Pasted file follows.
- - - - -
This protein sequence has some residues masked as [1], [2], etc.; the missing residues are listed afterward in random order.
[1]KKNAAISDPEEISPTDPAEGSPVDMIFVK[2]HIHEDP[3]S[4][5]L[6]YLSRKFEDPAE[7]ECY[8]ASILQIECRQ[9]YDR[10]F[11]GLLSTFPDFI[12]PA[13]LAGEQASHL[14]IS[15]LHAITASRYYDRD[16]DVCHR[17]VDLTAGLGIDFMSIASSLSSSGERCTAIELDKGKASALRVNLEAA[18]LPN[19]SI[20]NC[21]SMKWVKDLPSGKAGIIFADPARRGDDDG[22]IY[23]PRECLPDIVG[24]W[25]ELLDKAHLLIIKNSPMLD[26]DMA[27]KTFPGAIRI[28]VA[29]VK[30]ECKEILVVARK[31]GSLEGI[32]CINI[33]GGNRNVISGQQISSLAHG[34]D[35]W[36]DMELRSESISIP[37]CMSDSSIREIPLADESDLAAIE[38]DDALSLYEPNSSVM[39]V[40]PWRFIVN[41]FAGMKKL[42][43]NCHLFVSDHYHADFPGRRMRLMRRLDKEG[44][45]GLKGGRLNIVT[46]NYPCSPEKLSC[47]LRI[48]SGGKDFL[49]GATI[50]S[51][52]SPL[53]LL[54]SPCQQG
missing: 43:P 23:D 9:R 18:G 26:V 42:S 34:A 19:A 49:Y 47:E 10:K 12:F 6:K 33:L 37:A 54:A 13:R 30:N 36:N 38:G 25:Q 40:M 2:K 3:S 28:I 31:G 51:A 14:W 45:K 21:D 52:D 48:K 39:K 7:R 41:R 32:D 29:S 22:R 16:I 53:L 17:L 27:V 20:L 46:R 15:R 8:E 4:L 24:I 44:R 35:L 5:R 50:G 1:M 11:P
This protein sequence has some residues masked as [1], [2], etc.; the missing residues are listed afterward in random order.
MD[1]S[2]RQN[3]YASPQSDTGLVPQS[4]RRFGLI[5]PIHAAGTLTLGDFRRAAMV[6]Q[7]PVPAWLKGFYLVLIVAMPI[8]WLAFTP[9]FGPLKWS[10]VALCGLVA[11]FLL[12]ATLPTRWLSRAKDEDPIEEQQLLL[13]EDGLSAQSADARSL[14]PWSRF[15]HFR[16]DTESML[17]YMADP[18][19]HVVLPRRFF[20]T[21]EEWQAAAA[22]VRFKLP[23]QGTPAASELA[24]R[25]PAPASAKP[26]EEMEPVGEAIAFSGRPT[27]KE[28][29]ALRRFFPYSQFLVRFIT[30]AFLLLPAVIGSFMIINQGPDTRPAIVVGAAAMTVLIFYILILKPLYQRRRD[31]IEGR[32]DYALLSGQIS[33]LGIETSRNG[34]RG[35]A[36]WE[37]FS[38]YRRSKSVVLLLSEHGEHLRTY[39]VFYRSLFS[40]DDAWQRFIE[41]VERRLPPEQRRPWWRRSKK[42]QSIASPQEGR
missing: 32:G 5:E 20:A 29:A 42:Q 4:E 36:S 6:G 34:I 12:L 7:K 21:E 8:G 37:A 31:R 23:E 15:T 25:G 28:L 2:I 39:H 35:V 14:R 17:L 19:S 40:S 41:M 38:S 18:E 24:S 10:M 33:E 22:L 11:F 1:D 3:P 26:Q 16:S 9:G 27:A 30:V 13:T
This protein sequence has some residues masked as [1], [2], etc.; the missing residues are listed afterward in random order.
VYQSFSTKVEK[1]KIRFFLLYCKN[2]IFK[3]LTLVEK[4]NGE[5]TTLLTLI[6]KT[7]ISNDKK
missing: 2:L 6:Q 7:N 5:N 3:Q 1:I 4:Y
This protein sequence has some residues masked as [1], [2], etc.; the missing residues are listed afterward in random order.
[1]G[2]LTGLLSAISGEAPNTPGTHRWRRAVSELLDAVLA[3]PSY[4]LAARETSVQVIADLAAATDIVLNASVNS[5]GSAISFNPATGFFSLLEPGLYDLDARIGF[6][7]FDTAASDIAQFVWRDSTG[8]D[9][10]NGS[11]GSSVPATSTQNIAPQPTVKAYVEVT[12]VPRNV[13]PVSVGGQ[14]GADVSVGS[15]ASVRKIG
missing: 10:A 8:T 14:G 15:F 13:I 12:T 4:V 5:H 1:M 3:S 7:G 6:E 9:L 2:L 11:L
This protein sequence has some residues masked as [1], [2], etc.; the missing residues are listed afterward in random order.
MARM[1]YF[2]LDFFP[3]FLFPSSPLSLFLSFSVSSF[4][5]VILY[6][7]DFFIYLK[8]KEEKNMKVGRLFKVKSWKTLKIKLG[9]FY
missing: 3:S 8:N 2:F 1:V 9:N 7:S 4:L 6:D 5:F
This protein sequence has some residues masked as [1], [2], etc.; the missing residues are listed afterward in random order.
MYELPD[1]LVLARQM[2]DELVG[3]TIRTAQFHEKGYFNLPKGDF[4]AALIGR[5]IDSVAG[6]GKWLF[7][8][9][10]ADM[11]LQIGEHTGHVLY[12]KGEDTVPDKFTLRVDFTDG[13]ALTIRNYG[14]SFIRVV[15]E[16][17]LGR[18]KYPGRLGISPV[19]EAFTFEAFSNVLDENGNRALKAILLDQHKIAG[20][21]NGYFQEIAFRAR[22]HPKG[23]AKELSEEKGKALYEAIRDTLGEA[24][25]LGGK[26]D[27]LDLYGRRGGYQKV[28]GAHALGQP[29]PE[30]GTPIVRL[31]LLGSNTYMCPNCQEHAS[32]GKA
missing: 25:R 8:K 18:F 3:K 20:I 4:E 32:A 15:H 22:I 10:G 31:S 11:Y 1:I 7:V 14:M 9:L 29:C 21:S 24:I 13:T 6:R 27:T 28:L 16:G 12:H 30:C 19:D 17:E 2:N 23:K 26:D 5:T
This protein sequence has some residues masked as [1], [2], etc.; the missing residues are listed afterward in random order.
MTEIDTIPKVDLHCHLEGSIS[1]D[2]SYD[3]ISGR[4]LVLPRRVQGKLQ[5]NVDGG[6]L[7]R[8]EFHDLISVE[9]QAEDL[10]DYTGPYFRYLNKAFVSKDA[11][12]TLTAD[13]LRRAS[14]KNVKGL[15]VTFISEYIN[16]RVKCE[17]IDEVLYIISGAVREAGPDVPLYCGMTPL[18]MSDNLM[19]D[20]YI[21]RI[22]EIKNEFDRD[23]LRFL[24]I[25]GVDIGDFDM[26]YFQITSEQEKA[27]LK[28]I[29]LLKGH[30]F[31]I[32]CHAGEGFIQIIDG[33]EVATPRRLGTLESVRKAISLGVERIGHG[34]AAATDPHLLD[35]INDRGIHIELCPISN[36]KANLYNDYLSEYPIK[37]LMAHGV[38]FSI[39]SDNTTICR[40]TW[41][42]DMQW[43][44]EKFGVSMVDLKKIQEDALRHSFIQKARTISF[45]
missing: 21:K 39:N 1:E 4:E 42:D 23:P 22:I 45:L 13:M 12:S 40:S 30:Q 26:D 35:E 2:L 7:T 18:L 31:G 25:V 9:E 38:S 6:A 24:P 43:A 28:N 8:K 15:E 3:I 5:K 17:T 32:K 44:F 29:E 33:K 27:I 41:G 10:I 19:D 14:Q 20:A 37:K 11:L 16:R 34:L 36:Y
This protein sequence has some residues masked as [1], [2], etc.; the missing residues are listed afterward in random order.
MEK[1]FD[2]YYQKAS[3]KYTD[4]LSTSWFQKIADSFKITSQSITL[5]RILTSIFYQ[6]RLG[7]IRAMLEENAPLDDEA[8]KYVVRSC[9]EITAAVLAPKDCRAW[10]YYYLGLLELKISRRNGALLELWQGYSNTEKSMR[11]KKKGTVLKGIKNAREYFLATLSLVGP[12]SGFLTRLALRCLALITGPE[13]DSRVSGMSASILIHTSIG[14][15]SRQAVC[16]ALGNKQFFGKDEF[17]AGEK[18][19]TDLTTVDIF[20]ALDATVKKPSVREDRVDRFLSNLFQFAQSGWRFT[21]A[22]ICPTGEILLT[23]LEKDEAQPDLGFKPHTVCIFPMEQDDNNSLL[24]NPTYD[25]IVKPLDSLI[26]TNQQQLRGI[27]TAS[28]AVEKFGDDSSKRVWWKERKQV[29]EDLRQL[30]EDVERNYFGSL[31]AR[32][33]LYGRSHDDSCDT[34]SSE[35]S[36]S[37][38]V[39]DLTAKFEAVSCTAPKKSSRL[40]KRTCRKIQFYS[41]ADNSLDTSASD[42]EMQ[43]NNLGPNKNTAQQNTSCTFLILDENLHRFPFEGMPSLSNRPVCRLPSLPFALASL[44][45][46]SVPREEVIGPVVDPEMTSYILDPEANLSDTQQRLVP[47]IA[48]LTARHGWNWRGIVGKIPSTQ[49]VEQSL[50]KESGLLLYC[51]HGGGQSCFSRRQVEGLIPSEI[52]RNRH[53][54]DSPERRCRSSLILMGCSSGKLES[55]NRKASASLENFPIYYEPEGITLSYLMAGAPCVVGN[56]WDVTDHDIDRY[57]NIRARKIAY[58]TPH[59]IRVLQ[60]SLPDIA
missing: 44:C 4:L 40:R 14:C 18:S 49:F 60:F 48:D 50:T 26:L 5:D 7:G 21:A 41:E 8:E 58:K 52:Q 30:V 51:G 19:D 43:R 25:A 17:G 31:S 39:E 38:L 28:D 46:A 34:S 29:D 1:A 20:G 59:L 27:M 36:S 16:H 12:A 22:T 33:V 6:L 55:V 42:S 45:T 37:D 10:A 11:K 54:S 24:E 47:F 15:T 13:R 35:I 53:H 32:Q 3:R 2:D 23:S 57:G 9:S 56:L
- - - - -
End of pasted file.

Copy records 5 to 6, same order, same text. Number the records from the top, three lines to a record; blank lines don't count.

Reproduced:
This protein sequence has some residues masked as [1], [2], etc.; the missing residues are listed afterward in random order.
MARM[1]YF[2]LDFFP[3]FLFPSSPLSLFLSFSVSSF[4][5]VILY[6][7]DFFIYLK[8]KEEKNMKVGRLFKVKSWKTLKIKLG[9]FY
missing: 3:S 8:N 2:F 1:V 9:N 7:S 4:L 6:D 5:F
This protein sequence has some residues masked as [1], [2], etc.; the missing residues are listed afterward in random order.
MYELPD[1]LVLARQM[2]DELVG[3]TIRTAQFHEKGYFNLPKGDF[4]AALIGR[5]IDSVAG[6]GKWLF[7][8][9][10]ADM[11]LQIGEHTGHVLY[12]KGEDTVPDKFTLRVDFTDG[13]ALTIRNYG[14]SFIRVV[15]E[16][17]LGR[18]KYPGRLGISPV[19]EAFTFEAFSNVLDENGNRALKAILLDQHKIAG[20][21]NGYFQEIAFRAR[22]HPKG[23]AKELSEEKGKALYEAIRDTLGEA[24][25]LGGK[26]D[27]LDLYGRRGGYQKV[28]GAHALGQP[29]PE[30]GTPIVRL[31]LLGSNTYMCPNCQEHAS[32]GKA
missing: 25:R 8:K 18:F 3:K 20:I 4:E 32:A 15:H 22:I 10:G 31:S 11:Y 1:I 7:V 14:M 9:L 29:C 21:S 24:I 13:T 6:R 27:T 28:L 16:G 12:H 30:C 19:D 17:E 2:N 23:K 26:D 5:T